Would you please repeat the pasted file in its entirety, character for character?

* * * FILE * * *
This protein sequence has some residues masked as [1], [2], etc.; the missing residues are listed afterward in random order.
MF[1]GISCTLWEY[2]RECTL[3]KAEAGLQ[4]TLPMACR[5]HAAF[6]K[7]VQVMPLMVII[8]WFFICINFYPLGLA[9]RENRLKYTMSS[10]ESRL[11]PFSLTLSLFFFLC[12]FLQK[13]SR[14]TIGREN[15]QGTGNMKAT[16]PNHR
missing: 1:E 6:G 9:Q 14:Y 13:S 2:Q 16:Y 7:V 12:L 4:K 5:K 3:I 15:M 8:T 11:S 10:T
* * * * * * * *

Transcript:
This protein sequence has some residues masked as [1], [2], etc.; the missing residues are listed afterward in random order.
MF[1]GISCTLWEY[2]RECTL[3]KAEAGLQ[4]TLPMACR[5]HAAF[6]K[7]VQVMPLMVII[8]WFFICINFYPLGLA[9]RENRLKYTMSS[10]ESRL[11]PFSLTLSLFFFLC[12]FLQK[13]SR[14]TIGREN[15]QGTGNMKAT[16]PNHR
missing: 1:E 6:G 9:Q 14:Y 13:S 2:Q 16:Y 7:V 12:L 4:K 5:K 3:I 15:M 8:T 11:S 10:T